Venezuelans burn Obama effigies as anti-U.S. campaign peaks ahead of Americas Summit

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The Holy Week took a non-religious detour in Venezuela, with government supporters using the national holiday to entice people to sign a document repealing U.S. sanctions against seven high-ranking officials linked to corruption and violation of human rights.

On Easter Sunday, a few dummies of President Obama went up in flames in different cities and towns across the country – and some TV stations broadcast it live.

The burning was incorporated in a local tradition called "La Quema de Judas" (The Burning of Judas), a Roman Catholic ritual in which an effigy of Judas Iscariot, the disciple who according to the Gospel betrayed and sold Jesus Christ, is torched.

In some places, President Obama was joined by other government foes, such as former governor and two-times presidential candidate Henrique Capriles, whose effigy burned in Petare and Los Teques, two low income sectors in the northern state of Miranda.

Burning dummies of contemporary figures perceived as traitors is a century-old practice by Holy Week observers in Venezuela. This time, President Obama was the figure of choice of Chavistas, who decry his March 9 executive order that sanctions government officials and calls the situation in Venezuela “an unusual and extraordinary threat to the national security and foreign policy of the United States.”

In other towns, people with the opposition burned effigies of President Nicolás Maduro and Diosdado Cabello's, the president of the National Congress, blaming them for what they say is the country’s worst political and economic crisis in recent memory.

As a response to Obama's order, Maduro promised to deliver to him a petition signed by 10 million Venezuelans calling for the U.S. sanctions to be revoked. He said he would personally hand him the signatures during the Summit of the Americas taking place this weekend in Panama City.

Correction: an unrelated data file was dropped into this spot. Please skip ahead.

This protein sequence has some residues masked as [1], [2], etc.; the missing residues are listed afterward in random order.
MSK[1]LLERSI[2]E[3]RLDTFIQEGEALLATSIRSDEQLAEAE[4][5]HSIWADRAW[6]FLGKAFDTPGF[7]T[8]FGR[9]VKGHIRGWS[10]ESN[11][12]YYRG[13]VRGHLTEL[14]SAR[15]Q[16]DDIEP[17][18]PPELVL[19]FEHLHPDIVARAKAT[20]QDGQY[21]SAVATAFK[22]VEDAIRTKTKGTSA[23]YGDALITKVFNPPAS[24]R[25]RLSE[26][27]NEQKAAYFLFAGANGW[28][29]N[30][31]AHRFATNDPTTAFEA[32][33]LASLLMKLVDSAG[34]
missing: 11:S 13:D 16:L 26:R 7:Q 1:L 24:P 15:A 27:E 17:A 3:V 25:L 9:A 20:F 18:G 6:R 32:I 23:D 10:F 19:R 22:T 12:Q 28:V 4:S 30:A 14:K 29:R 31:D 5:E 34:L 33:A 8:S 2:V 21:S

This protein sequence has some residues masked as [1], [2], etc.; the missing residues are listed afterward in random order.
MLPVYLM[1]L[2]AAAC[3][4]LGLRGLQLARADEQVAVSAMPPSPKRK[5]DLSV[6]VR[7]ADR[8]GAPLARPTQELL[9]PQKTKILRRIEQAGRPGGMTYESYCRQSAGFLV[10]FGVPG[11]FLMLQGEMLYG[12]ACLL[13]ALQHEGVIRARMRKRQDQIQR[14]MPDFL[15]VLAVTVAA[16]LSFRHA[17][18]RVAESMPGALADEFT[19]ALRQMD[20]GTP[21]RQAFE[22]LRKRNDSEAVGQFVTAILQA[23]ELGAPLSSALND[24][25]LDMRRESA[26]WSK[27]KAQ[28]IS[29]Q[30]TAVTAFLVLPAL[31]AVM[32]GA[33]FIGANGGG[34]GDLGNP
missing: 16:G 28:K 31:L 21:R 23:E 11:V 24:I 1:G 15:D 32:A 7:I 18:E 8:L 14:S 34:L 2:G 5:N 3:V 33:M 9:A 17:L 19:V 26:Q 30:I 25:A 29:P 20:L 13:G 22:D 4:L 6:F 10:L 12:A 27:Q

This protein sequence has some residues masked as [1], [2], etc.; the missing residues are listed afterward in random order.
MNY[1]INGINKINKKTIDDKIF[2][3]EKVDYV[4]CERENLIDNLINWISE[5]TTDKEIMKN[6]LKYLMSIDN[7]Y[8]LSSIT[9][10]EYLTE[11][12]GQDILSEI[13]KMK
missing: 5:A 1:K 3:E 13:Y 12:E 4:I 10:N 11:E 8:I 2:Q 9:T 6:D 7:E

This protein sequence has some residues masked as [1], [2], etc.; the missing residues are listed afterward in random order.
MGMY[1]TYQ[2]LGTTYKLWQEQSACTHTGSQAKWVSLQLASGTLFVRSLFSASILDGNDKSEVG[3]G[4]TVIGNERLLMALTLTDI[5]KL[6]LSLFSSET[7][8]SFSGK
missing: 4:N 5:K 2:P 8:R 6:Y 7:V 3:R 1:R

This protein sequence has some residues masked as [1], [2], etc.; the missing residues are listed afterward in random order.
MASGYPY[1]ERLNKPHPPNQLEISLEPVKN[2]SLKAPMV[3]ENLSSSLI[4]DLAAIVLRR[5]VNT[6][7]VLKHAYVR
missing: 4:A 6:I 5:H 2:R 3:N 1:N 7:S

As of Wednesday, government officials say, more than nine million signatures had been gathered.

During the Holy Week signatures were collected in beaches, where signers in return received paper fans with the message "Venezuela no es una amenaza, somos esperanza" (Venezuela is not a threat, we are hope).

On Monday, secretary of Defense General Vladimir Padrino López delivered five boxes full of signatures from military personnel. He admitted that all the employees at the ministry had been working collecting signatures.

The new mayor of Caracas and head of the campaign “Obama, repeal the executive order now,” Jorge Rodríguez, said they will keep collecting signatures until Thursday. He also said the signatures are being verified by the National Electoral Council, which is expected to issue an official certificate validating the signatures.

Rodriguez took the post after Mayor Antonio Ledezma was arrested and jailed on February 19 for allegedly supporting staging a U.S.-funded attempted coup against President Maduro.

Relations between the U.S. and Venezuela have been rapidly deteriorating as Maduro keeps blaming U.S. plotting for the host of economic and social woes plaguing the socialist-governed country.

Washington has called the accusation ludicrous.